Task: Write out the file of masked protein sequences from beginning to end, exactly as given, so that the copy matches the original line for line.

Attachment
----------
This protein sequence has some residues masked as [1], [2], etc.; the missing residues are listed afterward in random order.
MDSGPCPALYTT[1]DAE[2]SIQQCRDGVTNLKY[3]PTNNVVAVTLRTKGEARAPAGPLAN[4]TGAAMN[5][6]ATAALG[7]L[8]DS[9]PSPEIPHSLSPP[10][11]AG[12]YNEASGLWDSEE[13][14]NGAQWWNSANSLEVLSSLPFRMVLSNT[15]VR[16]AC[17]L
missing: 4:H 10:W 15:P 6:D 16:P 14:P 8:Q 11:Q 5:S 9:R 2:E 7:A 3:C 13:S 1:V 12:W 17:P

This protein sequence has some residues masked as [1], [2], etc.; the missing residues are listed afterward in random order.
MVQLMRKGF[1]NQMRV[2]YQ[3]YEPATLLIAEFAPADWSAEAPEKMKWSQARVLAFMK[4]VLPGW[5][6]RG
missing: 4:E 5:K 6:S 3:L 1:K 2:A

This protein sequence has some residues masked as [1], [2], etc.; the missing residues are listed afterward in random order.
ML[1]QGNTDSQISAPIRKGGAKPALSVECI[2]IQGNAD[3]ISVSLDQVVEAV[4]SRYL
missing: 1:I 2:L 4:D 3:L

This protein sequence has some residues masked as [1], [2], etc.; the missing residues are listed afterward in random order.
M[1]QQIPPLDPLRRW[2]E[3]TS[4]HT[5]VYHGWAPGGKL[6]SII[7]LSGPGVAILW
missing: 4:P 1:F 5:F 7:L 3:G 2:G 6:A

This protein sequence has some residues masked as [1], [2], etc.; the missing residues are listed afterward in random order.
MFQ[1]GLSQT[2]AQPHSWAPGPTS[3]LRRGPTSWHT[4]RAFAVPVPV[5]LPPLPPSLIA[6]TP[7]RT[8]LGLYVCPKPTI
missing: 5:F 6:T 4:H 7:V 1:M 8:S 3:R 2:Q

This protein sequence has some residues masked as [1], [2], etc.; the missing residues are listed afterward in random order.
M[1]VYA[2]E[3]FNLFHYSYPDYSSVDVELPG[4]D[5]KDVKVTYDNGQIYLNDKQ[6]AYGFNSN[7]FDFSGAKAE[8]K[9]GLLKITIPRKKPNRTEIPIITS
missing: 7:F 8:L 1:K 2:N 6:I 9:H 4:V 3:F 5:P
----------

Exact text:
This protein sequence has some residues masked as [1], [2], etc.; the missing residues are listed afterward in random order.
MDSGPCPALYTT[1]DAE[2]SIQQCRDGVTNLKY[3]PTNNVVAVTLRTKGEARAPAGPLAN[4]TGAAMN[5][6]ATAALG[7]L[8]DS[9]PSPEIPHSLSPP[10][11]AG[12]YNEASGLWDSEE[13][14]NGAQWWNSANSLEVLSSLPFRMVLSNT[15]VR[16]AC[17]L
missing: 4:H 10:W 15:P 6:D 16:P 14:P 8:Q 11:Q 5:S 9:R 2:E 7:A 3:C 13:S 1:V 12:W 17:P

This protein sequence has some residues masked as [1], [2], etc.; the missing residues are listed afterward in random order.
MVQLMRKGF[1]NQMRV[2]YQ[3]YEPATLLIAEFAPADWSAEAPEKMKWSQARVLAFMK[4]VLPGW[5][6]RG
missing: 4:E 5:K 6:S 3:L 1:K 2:A

This protein sequence has some residues masked as [1], [2], etc.; the missing residues are listed afterward in random order.
ML[1]QGNTDSQISAPIRKGGAKPALSVECI[2]IQGNAD[3]ISVSLDQVVEAV[4]SRYL
missing: 1:I 2:L 4:D 3:L

This protein sequence has some residues masked as [1], [2], etc.; the missing residues are listed afterward in random order.
M[1]QQIPPLDPLRRW[2]E[3]TS[4]HT[5]VYHGWAPGGKL[6]SII[7]LSGPGVAILW
missing: 4:P 1:F 5:F 7:L 3:G 2:G 6:A

This protein sequence has some residues masked as [1], [2], etc.; the missing residues are listed afterward in random order.
MFQ[1]GLSQT[2]AQPHSWAPGPTS[3]LRRGPTSWHT[4]RAFAVPVPV[5]LPPLPPSLIA[6]TP[7]RT[8]LGLYVCPKPTI
missing: 5:F 6:T 4:H 7:V 1:M 8:S 3:R 2:Q

This protein sequence has some residues masked as [1], [2], etc.; the missing residues are listed afterward in random order.
M[1]VYA[2]E[3]FNLFHYSYPDYSSVDVELPG[4]D[5]KDVKVTYDNGQIYLNDKQ[6]AYGFNSN[7]FDFSGAKAE[8]K[9]GLLKITIPRKKPNRTEIPIITS
missing: 7:F 8:L 1:K 2:N 6:I 9:H 4:V 3:F 5:P